An Introduction to Genoa ...

5.jpg

Genoa is a difficult city to describe.  Rather, it is a place you should experience, in all its complexity.  Words cannot do it justice, and nothing will prepare you for it.

There are so many ways to experience it, so many layers explore.  Historically, there have been people here for 2,000 years, or more.  It has the largest intact medieval center in Europe - a vibrant working center.  A centro storico that is full of small alleyways called carruggio.  A place where it is simple to lose yourself.

It is a city saturated with stories.  It has entertained, and seduced, so many great artists.  Rubens loved it here and recreated a small slice of Genoa back in Antwerp, his Belgian home.  The painter, Van Dyck was here too.  

Giuseppe Verdi loved this city,  Richard Wagner made notes on it, saying, 'I have never seen anything like Genoa!  It is something indescribably beautiful, grandiose, distinctive'.  

And that's as true today as it was in the past.

Marco Polo, the great Venetian explorer, didn't choose to spend time here.  He was held prisoner in Genoa, captured after a battle between his Venetian city, and Genoa but he wasn't treated so badly ... in the end.

Nietzche was here, and Charles Dickens fell under the city's spell too.  Like me... 

I arrived here back in 2008, and I have been struggling, ever since, to find words that go some way to describing all that I have discovered here.  All that I continue to discover. 

The Genovese have been famous as explorers, merchants and bankers.  They competed with neighboring regions in their role as one of the most powerful naval city's in Italy.  Their history is full of rich and complex stories, made visible in the wealth of the magnificent residences and churches built over centuries.

Ligiurian cuisine takes time to explore and savour.  There are a multitude of restaurants and bars to discover.  Tiny artisan shops, butchers and all kinds of other retailers, advertising their wares, having set up in the small medieval spaces of the centro storico.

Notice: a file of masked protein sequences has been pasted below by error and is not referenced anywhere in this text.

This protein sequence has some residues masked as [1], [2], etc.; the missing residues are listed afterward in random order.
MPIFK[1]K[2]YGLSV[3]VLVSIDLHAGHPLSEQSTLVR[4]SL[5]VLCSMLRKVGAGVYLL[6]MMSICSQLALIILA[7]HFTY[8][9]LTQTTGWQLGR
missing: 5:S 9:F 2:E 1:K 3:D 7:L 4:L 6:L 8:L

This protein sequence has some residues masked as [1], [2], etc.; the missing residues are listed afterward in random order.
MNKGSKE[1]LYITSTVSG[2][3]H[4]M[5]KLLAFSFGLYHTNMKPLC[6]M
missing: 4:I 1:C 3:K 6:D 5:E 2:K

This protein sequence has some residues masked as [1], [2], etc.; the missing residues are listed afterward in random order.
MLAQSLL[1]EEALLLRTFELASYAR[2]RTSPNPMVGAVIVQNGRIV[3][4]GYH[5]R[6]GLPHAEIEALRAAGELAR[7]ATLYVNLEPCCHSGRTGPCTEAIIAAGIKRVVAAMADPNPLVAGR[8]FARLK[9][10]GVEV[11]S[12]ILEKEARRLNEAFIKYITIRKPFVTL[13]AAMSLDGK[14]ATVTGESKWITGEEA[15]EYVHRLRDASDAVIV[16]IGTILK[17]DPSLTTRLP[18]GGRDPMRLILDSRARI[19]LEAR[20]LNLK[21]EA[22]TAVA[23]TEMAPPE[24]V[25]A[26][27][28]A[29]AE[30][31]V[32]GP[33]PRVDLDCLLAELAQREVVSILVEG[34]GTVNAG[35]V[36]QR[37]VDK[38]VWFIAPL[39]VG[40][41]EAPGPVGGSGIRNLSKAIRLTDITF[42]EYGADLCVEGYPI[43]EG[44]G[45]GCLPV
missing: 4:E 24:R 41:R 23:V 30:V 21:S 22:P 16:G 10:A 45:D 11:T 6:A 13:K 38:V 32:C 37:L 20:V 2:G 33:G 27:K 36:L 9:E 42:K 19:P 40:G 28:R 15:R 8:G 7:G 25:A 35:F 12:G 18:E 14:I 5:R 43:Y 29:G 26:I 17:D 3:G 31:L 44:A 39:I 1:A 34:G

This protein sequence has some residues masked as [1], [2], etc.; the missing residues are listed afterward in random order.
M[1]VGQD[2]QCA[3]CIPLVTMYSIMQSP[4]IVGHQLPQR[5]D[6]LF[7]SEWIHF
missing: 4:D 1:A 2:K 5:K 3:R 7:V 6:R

Small because Genoa is a city that has 'sprawled', over centuries, on a rather narrow strip of land located between the sea and the mountains.  Limited, initially, to inside the city walls ... over time, the city has crept up hills and around ancient riverbeds, challenging Nature for space.

It is a city so worth exploring.  Although, be warned, it offers more of a pick-a-path exploratory style.  Perhaps you choose your interests, or you wander ... stumbling upon a multitude of quietly magnificent finds along the way.  Sometimes, a view, a funicular, or a tiny trattoria that serves delicious local food.

More than all of this, for me, Genoa has a soul of her own.  Although clearly a city, she feels as though she has a living beating heart.  I wander sometimes, thinking about where her 'heart' might be.  The fountain perhaps, with its arterial flow of water, and the quiet rush of the fountain, best heard on a quiet Sunday morning in Piazza De Ferrari.  Or the port, although that seems less likely in the 21st century.

Under the streets and ancient paving stones, streams run down to the sea.  The sea ... a constant presence, as it laps the feet of the city, providing respite from the crowding of a centuries-old city.

There is Corso Italia for a seaside stroll.  Boccadasse for coffee or a swim.  Nervi for a cliffside walk above the Ligurian Sea ... and on, round the coast, to Camogli, San Fruttoso, Portofino, and beyond.

But even here, despite my intention to entice you to visit, I haven't done justice to this remarkable city called La Superba. I have only made an attempt.  I suspect, the very best solution, is surely all about you visiting and exploring it for yourself.

See you there.

3.jpg